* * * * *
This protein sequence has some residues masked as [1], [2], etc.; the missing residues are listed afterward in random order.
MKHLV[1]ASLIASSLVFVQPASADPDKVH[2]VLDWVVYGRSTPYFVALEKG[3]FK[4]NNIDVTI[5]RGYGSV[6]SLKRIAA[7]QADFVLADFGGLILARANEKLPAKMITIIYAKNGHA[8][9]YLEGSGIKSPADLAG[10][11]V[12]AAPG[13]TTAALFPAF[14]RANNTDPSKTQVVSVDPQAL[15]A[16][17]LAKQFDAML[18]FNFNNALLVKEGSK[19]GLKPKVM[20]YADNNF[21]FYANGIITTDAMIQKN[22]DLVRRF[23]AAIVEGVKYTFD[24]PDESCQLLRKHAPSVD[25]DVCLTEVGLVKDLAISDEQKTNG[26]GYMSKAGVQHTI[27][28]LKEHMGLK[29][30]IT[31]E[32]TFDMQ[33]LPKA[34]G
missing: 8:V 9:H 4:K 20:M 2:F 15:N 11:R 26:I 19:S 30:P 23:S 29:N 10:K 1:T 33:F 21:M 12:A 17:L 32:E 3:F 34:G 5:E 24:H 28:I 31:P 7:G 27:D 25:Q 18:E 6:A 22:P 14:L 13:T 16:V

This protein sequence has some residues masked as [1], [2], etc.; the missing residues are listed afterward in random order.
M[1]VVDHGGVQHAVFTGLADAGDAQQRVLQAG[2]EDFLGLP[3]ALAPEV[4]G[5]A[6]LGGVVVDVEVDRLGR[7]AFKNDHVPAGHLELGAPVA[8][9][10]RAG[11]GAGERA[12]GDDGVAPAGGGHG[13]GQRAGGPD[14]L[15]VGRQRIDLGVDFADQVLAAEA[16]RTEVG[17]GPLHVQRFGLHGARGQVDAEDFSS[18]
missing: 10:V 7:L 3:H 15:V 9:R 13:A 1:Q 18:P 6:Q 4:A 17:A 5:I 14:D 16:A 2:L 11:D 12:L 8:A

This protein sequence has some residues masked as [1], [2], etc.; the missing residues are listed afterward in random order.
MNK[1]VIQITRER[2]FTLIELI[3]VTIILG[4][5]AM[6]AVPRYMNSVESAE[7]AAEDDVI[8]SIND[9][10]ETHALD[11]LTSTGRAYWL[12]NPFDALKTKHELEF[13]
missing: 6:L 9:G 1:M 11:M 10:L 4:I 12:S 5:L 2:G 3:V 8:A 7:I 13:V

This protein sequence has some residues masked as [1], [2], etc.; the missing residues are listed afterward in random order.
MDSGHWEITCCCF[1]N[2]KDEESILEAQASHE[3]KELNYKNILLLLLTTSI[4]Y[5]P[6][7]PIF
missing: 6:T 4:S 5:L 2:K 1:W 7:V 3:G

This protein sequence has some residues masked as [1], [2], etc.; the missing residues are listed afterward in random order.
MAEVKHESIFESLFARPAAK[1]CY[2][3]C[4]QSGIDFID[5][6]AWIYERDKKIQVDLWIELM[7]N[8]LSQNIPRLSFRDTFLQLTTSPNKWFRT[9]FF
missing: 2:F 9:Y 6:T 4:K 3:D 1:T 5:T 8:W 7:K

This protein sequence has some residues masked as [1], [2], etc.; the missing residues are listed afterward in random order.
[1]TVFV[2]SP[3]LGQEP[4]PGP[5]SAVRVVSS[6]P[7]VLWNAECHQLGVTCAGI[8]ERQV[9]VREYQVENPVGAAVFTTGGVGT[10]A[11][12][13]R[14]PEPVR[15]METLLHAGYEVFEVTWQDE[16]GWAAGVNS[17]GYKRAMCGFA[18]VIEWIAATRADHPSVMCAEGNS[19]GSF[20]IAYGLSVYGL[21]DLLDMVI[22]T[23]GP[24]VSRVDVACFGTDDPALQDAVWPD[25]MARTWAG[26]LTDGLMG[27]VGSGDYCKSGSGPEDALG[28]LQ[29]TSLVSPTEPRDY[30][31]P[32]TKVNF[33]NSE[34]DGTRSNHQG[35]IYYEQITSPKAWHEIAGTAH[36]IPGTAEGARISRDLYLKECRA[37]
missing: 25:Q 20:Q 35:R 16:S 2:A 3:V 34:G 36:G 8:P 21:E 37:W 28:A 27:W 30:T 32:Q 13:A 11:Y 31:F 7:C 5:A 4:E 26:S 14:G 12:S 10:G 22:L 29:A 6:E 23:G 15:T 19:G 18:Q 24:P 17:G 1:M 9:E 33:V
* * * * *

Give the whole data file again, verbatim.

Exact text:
This protein sequence has some residues masked as [1], [2], etc.; the missing residues are listed afterward in random order.
MKHLV[1]ASLIASSLVFVQPASADPDKVH[2]VLDWVVYGRSTPYFVALEKG[3]FK[4]NNIDVTI[5]RGYGSV[6]SLKRIAA[7]QADFVLADFGGLILARANEKLPAKMITIIYAKNGHA[8][9]YLEGSGIKSPADLAG[10][11]V[12]AAPG[13]TTAALFPAF[14]RANNTDPSKTQVVSVDPQAL[15]A[16][17]LAKQFDAML[18]FNFNNALLVKEGSK[19]GLKPKVM[20]YADNNF[21]FYANGIITTDAMIQKN[22]DLVRRF[23]AAIVEGVKYTFD[24]PDESCQLLRKHAPSVD[25]DVCLTEVGLVKDLAISDEQKTNG[26]GYMSKAGVQHTI[27][28]LKEHMGLK[29][30]IT[31]E[32]TFDMQ[33]LPKA[34]G
missing: 8:V 9:H 4:K 20:M 2:F 15:N 11:R 26:I 19:S 30:P 23:S 29:N 10:K 1:T 33:F 21:M 12:A 17:L 32:E 3:F 34:G 5:E 24:H 28:I 31:P 7:G 27:D 25:Q 18:E 6:A 22:P 14:L 13:T 16:V

This protein sequence has some residues masked as [1], [2], etc.; the missing residues are listed afterward in random order.
M[1]VVDHGGVQHAVFTGLADAGDAQQRVLQAG[2]EDFLGLP[3]ALAPEV[4]G[5]A[6]LGGVVVDVEVDRLGR[7]AFKNDHVPAGHLELGAPVA[8][9][10]RAG[11]GAGERA[12]GDDGVAPAGGGHG[13]GQRAGGPD[14]L[15]VGRQRIDLGVDFADQVLAAEA[16]RTEVG[17]GPLHVQRFGLHGARGQVDAEDFSS[18]
missing: 10:V 7:L 3:H 15:V 9:R 13:A 1:Q 18:P 6:Q 4:A 17:A 5:I 14:D 16:A 2:L 11:D 12:L 8:A

This protein sequence has some residues masked as [1], [2], etc.; the missing residues are listed afterward in random order.
MNK[1]VIQITRER[2]FTLIELI[3]VTIILG[4][5]AM[6]AVPRYMNSVESAE[7]AAEDDVI[8]SIND[9][10]ETHALD[11]LTSTGRAYWL[12]NPFDALKTKHELEF[13]
missing: 6:L 9:G 1:M 11:M 10:L 4:I 12:S 5:L 2:G 3:V 8:A 7:I 13:V

This protein sequence has some residues masked as [1], [2], etc.; the missing residues are listed afterward in random order.
MDSGHWEITCCCF[1]N[2]KDEESILEAQASHE[3]KELNYKNILLLLLTTSI[4]Y[5]P[6][7]PIF
missing: 6:T 4:S 5:L 2:K 1:W 7:V 3:G

This protein sequence has some residues masked as [1], [2], etc.; the missing residues are listed afterward in random order.
MAEVKHESIFESLFARPAAK[1]CY[2][3]C[4]QSGIDFID[5][6]AWIYERDKKIQVDLWIELM[7]N[8]LSQNIPRLSFRDTFLQLTTSPNKWFRT[9]FF
missing: 2:F 9:Y 6:T 4:K 3:D 1:T 5:T 8:W 7:K

This protein sequence has some residues masked as [1], [2], etc.; the missing residues are listed afterward in random order.
[1]TVFV[2]SP[3]LGQEP[4]PGP[5]SAVRVVSS[6]P[7]VLWNAECHQLGVTCAGI[8]ERQV[9]VREYQVENPVGAAVFTTGGVGT[10]A[11][12][13]R[14]PEPVR[15]METLLHAGYEVFEVTWQDE[16]GWAAGVNS[17]GYKRAMCGFA[18]VIEWIAATRADHPSVMCAEGNS[19]GSF[20]IAYGLSVYGL[21]DLLDMVI[22]T[23]GP[24]VSRVDVACFGTDDPALQDAVWPD[25]MARTWAG[26]LTDGLMG[27]VGSGDYCKSGSGPEDALG[28]LQ[29]TSLVSPTEPRDY[30][31]P[32]TKVNF[33]NSE[34]DGTRSNHQG[35]IYYEQITSPKAWHEIAGTAH[36]IPGTAEGARISRDLYLKECRA[37]
missing: 25:Q 20:Q 35:R 16:S 2:A 3:V 34:G 36:G 8:P 21:E 37:W 28:A 27:W 30:T 32:Q 13:A 11:Y 31:F 7:C 5:A 4:E 26:S 14:G 12:S 10:G 22:L 29:A 6:E 23:G 15:T 19:G 18:Q 24:P 17:G 1:M 9:E 33:V